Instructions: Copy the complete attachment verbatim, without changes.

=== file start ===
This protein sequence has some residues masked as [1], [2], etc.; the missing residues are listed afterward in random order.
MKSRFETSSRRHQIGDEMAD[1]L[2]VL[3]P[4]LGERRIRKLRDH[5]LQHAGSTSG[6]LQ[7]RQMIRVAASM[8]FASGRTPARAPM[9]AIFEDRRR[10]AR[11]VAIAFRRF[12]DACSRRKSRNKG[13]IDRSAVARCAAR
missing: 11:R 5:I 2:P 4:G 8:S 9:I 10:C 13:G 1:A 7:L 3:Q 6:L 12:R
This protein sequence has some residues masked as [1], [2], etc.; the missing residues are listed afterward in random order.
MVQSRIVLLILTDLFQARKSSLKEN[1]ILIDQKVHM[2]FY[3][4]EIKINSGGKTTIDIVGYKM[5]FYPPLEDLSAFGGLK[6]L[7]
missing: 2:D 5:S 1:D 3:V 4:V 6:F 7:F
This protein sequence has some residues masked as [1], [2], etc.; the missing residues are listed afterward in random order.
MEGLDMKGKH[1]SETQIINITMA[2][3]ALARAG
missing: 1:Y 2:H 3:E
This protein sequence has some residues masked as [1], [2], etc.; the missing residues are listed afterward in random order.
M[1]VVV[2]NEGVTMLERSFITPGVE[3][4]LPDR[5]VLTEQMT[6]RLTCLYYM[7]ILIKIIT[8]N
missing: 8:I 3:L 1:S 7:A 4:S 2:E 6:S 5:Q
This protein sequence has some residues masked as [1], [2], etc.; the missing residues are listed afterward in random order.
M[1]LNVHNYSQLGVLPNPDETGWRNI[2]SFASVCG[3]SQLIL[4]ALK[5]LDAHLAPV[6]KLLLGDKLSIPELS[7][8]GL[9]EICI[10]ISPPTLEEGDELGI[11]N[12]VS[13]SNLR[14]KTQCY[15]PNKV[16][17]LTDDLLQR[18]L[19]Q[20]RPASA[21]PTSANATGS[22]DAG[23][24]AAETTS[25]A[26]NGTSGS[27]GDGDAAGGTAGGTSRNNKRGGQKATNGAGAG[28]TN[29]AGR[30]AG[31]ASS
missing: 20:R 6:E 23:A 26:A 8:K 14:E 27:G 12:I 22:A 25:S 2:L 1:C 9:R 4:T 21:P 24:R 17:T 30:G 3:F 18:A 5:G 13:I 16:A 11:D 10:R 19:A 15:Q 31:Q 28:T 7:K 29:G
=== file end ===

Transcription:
This protein sequence has some residues masked as [1], [2], etc.; the missing residues are listed afterward in random order.
MKSRFETSSRRHQIGDEMAD[1]L[2]VL[3]P[4]LGERRIRKLRDH[5]LQHAGSTSG[6]LQ[7]RQMIRVAASM[8]FASGRTPARAPM[9]AIFEDRRR[10]AR[11]VAIAFRRF[12]DACSRRKSRNKG[13]IDRSAVARCAAR
missing: 11:R 5:I 2:P 4:G 8:S 9:I 10:C 13:G 1:A 7:L 3:Q 6:L 12:R
This protein sequence has some residues masked as [1], [2], etc.; the missing residues are listed afterward in random order.
MVQSRIVLLILTDLFQARKSSLKEN[1]ILIDQKVHM[2]FY[3][4]EIKINSGGKTTIDIVGYKM[5]FYPPLEDLSAFGGLK[6]L[7]
missing: 2:D 5:S 1:D 3:V 4:V 6:F 7:F
This protein sequence has some residues masked as [1], [2], etc.; the missing residues are listed afterward in random order.
MEGLDMKGKH[1]SETQIINITMA[2][3]ALARAG
missing: 1:Y 2:H 3:E
This protein sequence has some residues masked as [1], [2], etc.; the missing residues are listed afterward in random order.
M[1]VVV[2]NEGVTMLERSFITPGVE[3][4]LPDR[5]VLTEQMT[6]RLTCLYYM[7]ILIKIIT[8]N
missing: 8:I 3:L 1:S 7:A 4:S 2:E 6:S 5:Q
This protein sequence has some residues masked as [1], [2], etc.; the missing residues are listed afterward in random order.
M[1]LNVHNYSQLGVLPNPDETGWRNI[2]SFASVCG[3]SQLIL[4]ALK[5]LDAHLAPV[6]KLLLGDKLSIPELS[7][8]GL[9]EICI[10]ISPPTLEEGDELGI[11]N[12]VS[13]SNLR[14]KTQCY[15]PNKV[16][17]LTDDLLQR[18]L[19]Q[20]RPASA[21]PTSANATGS[22]DAG[23][24]AAETTS[25]A[26]NGTSGS[27]GDGDAAGGTAGGTSRNNKRGGQKATNGAGAG[28]TN[29]AGR[30]AG[31]ASS
missing: 20:R 6:E 23:A 26:A 8:K 14:E 27:G 12:I 22:A 25:S 2:L 1:C 9:R 4:T 21:P 24:R 17:T 30:G 3:F 18:A 5:G 13:I 16:A 11:D 10:R 19:A 15:Q 31:Q 28:T 7:K 29:G